In my opinion as of today, the best personal use "I want to put a plow on it to plow my driveway and a couple of others" would be the Toyota Tacoma, or the Jeep Wrangler. Both are very agile in tight spaces, and have many creature comforts, and are more than capable of handling a small personal use plow. Meyer makes the Drive Pro 6' 8" for 2005 - 2015 Tacoma, and for 1997 - 2015 Jeep Wrangler.
Now, although I might turn away specific vehicles for plow installs, there are PLENTY of places that simply do not care, and want to make the sale, so they will sell you a plow and install it on any vehicle that a mount is made for. It does not matter what brand, if a plow mount is made, there is someone that will sell it and install it no matter what. I was made aware of the 2010 Ram 1500 first, I spoke to a dealer out of State that called here asking how we got around the low front ride height. His shop installed 4 plows on 4 trucks and had to remove them because the plows sat so low on the truck when the plow was raised. The plows were bottoming out just turning into parking lots. Another customer had the local Dodge dealer install a plow on his Ram 1500, and then took it back and had them remove it for the same reason. Isn't it ironic that Chrysler even sells a leveling kit for the Ram 1500 as an accessory?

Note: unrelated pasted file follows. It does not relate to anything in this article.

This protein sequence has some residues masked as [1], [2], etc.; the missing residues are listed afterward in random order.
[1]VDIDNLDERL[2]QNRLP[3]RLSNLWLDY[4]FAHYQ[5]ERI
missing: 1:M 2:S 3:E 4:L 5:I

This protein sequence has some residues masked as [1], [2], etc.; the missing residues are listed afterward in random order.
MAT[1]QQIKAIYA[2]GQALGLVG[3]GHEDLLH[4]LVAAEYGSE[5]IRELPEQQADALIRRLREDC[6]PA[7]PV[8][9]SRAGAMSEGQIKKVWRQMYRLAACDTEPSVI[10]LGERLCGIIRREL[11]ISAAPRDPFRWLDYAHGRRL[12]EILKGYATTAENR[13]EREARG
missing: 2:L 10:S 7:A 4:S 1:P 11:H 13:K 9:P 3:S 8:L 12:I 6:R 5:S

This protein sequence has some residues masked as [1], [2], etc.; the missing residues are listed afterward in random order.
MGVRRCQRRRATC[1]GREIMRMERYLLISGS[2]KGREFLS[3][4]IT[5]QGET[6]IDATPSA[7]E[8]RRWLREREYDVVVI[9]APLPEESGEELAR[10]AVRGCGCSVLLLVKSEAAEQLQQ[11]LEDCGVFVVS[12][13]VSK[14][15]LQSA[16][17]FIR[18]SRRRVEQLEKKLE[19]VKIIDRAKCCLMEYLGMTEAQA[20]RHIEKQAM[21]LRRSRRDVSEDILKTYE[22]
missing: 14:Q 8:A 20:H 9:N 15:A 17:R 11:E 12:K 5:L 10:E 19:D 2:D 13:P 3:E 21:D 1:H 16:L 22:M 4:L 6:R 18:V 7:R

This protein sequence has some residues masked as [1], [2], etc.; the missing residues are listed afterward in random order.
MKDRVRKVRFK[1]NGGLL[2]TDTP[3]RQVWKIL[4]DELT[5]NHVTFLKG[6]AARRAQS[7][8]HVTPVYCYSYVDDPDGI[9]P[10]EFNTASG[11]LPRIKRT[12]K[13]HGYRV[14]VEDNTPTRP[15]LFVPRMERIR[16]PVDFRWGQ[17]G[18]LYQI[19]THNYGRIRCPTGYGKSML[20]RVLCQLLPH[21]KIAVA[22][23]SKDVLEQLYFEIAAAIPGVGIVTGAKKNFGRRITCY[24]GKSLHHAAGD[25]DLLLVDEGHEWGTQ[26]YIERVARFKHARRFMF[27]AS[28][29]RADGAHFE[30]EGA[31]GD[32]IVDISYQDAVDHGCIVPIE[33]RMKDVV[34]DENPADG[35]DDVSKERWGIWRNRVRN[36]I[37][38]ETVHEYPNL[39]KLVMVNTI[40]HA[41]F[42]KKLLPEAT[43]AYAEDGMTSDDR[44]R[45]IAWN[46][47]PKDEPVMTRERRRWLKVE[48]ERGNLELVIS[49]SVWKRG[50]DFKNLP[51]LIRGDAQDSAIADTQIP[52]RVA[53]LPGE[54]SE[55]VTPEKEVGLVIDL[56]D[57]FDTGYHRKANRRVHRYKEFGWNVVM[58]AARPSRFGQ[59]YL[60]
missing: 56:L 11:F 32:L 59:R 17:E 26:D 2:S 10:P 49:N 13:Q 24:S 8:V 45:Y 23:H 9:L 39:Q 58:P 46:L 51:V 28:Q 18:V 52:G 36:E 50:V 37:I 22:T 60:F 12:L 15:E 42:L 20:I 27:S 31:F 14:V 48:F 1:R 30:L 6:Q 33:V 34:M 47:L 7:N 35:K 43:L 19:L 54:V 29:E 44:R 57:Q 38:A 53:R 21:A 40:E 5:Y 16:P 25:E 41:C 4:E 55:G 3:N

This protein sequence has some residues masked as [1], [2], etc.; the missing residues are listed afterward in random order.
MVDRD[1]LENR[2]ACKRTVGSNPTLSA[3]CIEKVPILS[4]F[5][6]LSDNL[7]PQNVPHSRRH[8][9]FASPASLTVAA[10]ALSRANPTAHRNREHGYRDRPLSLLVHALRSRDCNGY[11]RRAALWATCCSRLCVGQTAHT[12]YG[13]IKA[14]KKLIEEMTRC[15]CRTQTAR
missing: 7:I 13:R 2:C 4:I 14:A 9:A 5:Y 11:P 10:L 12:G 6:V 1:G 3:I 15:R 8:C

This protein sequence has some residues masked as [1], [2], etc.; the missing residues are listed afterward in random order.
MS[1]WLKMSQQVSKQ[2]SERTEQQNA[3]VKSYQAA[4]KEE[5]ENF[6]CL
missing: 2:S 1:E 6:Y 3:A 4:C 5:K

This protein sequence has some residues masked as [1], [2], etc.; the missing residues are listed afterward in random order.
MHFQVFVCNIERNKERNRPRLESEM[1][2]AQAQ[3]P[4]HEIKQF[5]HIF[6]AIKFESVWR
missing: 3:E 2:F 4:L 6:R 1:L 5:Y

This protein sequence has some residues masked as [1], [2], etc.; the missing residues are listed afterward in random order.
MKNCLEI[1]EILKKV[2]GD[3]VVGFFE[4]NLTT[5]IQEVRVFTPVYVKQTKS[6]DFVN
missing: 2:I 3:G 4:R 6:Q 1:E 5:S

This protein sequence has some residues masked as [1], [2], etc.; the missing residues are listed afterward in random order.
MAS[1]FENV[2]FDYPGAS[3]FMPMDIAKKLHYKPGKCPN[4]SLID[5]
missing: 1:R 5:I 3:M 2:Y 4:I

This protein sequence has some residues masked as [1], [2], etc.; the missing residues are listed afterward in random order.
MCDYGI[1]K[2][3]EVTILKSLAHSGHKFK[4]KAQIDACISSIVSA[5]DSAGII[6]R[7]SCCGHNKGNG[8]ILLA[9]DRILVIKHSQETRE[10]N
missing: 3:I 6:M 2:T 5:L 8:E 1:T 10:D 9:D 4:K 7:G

I could put a plow on damn near anything with wheels, BUT if the mount is all fabricated by my shop, then 100% of the liability is on me. So it is my choice to not do so. Remember many shops do not have YOUR best interest in mind when selling you ANYTHING. By the same token, they will sell you anything you ask for, just to make the sale. Educate yourself, do not put yourself in a liable situation, because yes, you will be named in any lawsuits as well as the shop. Especially when the vehicle manufacturer explicitly states not to put a plow on a given vehicle.
Just because you want to do it, and someone wants to get paid to make it work, does not mean it is a smart choice on your part. BE SMART.